The situation of workers in garment, food and leather factories based in slums is similar. For these workers, their workplace is also their place of stay, their issues are fundamentally different. Most live in bachelor pads where groups of upwards of 15 people are made to sleep in rooms barely 100ft2 in size. Such workers stick out like a sore thumb in the city because they are easily recognized as outsiders. Negotiating with police for permissions and competing with established slum dwellers for handouts is challenging for such workers since they do not speak the local language, they cannot navigate the city well and they are often treated harshly due to their alien status. Most of these workers are not registered either and they often do not own bank accounts or possess ration cards.
Strengthen Community initiatives for local welfare programs
How can a centralized, weakened and top-heavy institutional apparatus cater to the needs of such workers numbering in the millions? Tracking workers and providing DBTs cannot be the only solution as these policy interventions often exclude the persons who are most desperate for survival. A plea from the state to employers of these workers, urging them to provide them with bare necessities is certainly not enough. Reducing hardworking, honest-wage earning labour into beggars lining up for handouts cannot be considered welfare. In times of such complexity, it is the civil society network that is mobilizing aid and support for such workers who have been abandoned by their employers and their government. Strengthening civil society/community-led initiatives can be a legitimate strategy for extending welfare services. Many community-based organizations have reached out to construction sites personally to hand out medicines and food.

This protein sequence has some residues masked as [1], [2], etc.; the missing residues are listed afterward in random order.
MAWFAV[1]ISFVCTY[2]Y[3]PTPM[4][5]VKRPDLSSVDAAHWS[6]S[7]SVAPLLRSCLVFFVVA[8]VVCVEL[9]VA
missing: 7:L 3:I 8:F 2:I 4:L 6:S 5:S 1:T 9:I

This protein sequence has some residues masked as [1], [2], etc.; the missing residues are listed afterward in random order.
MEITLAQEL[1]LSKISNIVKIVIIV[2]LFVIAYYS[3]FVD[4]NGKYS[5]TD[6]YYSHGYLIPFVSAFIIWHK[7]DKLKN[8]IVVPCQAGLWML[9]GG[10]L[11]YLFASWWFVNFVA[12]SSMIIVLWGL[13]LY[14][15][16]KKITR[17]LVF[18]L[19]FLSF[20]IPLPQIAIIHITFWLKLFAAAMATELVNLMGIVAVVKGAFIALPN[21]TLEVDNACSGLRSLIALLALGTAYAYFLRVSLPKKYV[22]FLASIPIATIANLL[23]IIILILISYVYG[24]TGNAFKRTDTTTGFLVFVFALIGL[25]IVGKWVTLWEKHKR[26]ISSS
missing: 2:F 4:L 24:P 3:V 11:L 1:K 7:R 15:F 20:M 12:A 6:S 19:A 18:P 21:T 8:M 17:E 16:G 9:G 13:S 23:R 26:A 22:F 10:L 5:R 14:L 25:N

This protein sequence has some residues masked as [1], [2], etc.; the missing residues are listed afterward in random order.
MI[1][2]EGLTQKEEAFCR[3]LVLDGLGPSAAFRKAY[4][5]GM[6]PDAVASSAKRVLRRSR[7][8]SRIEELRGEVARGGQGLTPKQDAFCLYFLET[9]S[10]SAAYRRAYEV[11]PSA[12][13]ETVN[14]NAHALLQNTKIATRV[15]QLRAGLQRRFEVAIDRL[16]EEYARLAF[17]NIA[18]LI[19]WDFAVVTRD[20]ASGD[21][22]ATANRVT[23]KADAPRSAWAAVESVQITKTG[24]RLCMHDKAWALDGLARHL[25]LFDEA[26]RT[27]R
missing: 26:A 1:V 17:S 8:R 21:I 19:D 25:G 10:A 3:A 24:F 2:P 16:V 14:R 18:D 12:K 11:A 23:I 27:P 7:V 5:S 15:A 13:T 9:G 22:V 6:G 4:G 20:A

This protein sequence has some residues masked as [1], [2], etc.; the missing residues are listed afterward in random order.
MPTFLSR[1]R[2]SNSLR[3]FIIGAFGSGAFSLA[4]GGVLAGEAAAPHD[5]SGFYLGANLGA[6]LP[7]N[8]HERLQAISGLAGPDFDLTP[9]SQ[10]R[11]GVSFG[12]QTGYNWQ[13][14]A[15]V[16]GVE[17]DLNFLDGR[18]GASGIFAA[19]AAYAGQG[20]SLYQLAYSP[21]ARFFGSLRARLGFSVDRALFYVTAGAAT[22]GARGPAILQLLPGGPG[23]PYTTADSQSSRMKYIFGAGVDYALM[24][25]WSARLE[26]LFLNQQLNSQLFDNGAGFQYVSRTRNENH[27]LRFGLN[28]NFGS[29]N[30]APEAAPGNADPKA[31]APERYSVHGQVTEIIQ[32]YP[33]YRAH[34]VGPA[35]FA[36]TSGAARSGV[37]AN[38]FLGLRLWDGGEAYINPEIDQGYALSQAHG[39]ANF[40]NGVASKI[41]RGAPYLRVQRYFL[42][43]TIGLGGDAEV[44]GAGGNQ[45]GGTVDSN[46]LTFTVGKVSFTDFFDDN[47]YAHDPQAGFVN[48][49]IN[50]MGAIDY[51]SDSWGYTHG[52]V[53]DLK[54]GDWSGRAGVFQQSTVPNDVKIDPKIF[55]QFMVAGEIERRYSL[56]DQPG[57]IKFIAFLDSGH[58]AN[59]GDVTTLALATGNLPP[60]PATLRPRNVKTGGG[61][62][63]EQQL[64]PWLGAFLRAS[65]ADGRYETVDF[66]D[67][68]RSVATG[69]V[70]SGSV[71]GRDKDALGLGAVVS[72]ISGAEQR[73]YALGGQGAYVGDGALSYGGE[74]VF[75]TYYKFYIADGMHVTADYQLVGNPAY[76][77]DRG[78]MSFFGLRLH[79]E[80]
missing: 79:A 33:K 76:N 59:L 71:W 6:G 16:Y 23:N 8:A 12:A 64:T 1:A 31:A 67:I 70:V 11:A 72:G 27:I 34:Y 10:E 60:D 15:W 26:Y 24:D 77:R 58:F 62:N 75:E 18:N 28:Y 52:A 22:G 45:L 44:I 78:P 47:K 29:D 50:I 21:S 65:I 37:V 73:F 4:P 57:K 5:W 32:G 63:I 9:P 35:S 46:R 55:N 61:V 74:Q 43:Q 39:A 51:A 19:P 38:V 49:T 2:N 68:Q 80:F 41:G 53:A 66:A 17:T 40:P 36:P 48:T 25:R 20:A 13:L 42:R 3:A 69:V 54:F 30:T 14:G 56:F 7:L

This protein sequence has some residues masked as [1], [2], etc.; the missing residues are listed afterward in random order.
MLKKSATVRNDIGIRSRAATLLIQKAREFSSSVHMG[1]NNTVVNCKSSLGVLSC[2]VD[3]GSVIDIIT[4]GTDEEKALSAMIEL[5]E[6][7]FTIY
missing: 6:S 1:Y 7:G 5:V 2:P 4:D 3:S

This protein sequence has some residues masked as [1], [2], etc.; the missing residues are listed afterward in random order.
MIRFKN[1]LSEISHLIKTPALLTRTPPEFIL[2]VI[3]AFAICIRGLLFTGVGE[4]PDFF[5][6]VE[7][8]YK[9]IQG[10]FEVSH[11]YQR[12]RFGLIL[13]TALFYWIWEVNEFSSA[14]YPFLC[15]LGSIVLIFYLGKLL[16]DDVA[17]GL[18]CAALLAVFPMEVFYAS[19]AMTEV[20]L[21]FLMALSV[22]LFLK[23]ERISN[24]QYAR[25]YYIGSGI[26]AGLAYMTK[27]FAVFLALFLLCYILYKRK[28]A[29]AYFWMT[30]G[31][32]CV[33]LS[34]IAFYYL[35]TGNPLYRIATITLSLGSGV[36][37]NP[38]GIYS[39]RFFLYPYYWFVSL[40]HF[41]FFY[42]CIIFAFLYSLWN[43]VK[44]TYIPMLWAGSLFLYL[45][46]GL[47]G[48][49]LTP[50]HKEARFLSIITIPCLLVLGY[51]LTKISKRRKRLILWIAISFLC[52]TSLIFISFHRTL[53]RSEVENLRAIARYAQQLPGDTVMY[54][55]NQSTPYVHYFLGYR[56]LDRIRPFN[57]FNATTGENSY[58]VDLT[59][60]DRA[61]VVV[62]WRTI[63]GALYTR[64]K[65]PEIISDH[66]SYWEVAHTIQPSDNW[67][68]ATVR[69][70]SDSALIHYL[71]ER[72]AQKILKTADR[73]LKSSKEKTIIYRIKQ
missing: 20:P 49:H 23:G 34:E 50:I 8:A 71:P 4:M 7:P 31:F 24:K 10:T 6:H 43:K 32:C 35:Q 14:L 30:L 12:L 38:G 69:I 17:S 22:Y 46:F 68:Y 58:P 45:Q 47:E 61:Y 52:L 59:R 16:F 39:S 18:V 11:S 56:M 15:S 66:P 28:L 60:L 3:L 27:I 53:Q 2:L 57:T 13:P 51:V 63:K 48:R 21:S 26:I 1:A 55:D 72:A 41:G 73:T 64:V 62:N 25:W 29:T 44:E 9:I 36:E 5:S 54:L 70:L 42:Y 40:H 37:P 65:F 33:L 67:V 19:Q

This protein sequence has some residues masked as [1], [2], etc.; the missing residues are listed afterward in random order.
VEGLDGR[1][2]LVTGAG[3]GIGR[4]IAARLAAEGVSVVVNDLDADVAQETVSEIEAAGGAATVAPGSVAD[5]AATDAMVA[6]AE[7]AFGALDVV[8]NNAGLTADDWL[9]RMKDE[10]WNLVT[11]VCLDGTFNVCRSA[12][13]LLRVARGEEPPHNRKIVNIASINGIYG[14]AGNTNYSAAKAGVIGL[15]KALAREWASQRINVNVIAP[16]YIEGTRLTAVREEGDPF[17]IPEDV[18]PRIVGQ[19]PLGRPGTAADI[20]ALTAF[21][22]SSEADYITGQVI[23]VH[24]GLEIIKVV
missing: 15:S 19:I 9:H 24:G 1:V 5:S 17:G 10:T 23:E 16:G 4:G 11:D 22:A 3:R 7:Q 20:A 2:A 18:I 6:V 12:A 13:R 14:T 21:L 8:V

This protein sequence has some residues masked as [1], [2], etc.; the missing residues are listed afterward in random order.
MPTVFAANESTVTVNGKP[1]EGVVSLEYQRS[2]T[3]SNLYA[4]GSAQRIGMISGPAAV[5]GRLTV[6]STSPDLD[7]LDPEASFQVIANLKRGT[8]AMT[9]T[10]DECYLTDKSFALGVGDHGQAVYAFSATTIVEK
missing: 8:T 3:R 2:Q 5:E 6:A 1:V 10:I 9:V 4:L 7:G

With large hearts, immense sensitivity and a capacity to share whatever little that could be spared, the poor have made the poor’s survival possible. This is the true nature of our society, where service and a will to help reach beyond class, caste, creed, religion, and gender. Unfortunately, the state continues taking these efforts either for granted or tramples on them with Draconian laws and policies. Greater sensitivity, non-interference, and cooperation from state authorities become pertinent in such desperate times, but it seems even this is a little too much to ask for. The lockdown extension announced on March 14th came as another severe blow to the urban poor’s underbelly. The fortunate who had received food donations keeping March 14th as the lockdown deadline in mind have been suddenly left stranded with supplies nearing exhaustion yet again.